– £1 trillion crisis looms as pensions deficit and consumer loans snowball out of control
– UK pensions deficit soared by £100B to £710B, last month
– £200B unsecured consumer credit “time bomb” warn FCA
– 8.3 million people in UK with debt problems
– 2.2 million people in UK are in financial distress
– ‘President Trump land’ there is a savings gap of $70 trillion
– Global problem as pensions gap of developed countries growing by $28B per day
Editor: Mark O’Byrne
There is a £1 trillion debt time bomb hanging over the United Kingdom. We are nearing the end of the timebomb’s long fuse and it looks set to explode in the coming months.
No one knows how to diffuse the £1 trillion bomb and who should be taking responsibility. It is made up of two major components.
- £710 billion is the terrifying size of the UK pensions deficit
- £200 billion is the amount of dynamite in the consumer credit time bomb
How did the sovereign nation that is the United Kingdom of Great Britain and Northern Ireland get itself so deep in the red?
This is not a problem that is bore only by the Brits. In the rest of the developed world a $70 trillion pensions deficit hangs heavy.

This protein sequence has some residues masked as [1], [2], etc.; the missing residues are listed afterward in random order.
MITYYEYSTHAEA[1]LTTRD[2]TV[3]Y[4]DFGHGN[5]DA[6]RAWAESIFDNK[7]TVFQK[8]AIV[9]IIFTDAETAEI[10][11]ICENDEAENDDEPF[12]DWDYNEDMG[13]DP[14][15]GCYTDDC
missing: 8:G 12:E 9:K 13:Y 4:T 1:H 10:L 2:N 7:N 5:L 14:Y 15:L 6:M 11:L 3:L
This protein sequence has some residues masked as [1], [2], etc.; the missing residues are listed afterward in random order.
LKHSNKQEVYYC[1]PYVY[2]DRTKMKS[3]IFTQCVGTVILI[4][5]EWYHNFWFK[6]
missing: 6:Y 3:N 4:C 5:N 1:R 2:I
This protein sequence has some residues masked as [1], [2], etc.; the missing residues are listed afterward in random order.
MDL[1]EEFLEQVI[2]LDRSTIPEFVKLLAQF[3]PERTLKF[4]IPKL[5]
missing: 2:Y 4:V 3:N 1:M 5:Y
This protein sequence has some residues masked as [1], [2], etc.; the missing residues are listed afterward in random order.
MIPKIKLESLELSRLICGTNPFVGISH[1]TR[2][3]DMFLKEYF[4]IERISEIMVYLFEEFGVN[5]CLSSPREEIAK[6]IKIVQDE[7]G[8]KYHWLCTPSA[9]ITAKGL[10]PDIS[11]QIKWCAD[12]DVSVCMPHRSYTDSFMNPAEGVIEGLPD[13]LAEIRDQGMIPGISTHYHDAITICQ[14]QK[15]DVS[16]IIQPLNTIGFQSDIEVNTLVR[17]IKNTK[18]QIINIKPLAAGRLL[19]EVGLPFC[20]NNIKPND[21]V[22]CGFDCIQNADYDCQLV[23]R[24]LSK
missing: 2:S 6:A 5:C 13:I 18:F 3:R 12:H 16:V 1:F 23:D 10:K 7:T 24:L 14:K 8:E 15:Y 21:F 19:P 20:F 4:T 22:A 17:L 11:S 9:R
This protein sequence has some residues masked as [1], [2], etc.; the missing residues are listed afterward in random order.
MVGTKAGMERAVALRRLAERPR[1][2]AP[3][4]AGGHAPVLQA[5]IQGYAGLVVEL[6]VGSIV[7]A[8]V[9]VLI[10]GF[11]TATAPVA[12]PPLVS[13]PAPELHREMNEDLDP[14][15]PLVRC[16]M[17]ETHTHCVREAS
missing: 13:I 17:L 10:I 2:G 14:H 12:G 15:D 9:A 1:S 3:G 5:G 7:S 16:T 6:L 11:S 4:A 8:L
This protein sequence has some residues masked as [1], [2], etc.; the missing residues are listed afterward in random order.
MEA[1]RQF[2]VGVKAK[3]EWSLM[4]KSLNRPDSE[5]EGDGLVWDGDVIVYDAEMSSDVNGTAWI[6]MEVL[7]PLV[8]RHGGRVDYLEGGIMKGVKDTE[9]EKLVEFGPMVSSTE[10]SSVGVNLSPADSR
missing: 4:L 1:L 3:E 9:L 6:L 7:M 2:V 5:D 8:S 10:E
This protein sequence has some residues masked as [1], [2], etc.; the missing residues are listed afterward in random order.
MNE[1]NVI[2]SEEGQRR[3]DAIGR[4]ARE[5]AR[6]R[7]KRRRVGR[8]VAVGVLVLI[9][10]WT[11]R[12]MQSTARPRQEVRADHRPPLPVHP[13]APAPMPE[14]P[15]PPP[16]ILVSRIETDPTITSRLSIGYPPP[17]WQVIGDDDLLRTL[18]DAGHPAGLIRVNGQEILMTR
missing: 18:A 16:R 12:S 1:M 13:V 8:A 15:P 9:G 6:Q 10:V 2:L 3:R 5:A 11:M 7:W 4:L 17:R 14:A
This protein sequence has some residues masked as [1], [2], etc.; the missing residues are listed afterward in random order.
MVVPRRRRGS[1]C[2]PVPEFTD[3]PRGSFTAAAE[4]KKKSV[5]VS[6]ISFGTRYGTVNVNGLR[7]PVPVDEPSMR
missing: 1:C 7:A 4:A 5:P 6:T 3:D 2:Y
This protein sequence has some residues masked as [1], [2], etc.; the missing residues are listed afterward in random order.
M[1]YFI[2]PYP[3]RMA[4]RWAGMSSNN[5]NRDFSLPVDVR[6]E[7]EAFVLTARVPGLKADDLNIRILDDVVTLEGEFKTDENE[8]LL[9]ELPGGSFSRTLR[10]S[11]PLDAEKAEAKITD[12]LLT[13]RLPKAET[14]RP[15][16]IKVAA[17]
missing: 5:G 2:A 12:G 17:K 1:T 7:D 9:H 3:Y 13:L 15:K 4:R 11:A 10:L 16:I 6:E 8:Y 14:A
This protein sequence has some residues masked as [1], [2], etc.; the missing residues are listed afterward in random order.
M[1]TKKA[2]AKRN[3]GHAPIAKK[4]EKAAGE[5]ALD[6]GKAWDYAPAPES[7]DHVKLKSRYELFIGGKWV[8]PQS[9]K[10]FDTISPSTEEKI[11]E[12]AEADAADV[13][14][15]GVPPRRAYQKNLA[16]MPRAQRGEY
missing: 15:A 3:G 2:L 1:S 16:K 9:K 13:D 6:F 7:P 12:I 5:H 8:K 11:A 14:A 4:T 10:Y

We are all in this boat because we apparently didn’t learn from the massive man made crisis that was the 2008 financial crisis.
The ‘we’ is referring to UK individuals who are on average holding £14,367 of debt. It refers to the pension fund managers who are ignoring the fact they hold more liabilities than assets. It refers to banks and mortgage and loan providers who give loans to people who are already indebted and who will struggle to pay the debt back. It refers to a compliant media who do not have ask hard questions about irresponsible lending practices and cheer lead property bubbles due to getting significant revenues from the banking and property sectors.
And, ultimately the ‘we’ is the government who peddled such terrible monetary policy that it has brought us as close to nuclear financial disaster as we have been since 2008.
In the red, everywhere
In the United Kingdom we are running a deficit not only in our day-to-day lives but also in our future lives.
Unsecured consumer credit is now at 2008 levels. There is £200 billion of unsecured credit. The FCA’s Andrew Bailey has put this dangerous issue at the top of the regulator’s agenda.
However it is not just for the FCA to be dealing with. There is no one organisation responsible for the huge levels of personal debt that will eventually cause this financial system to implode.
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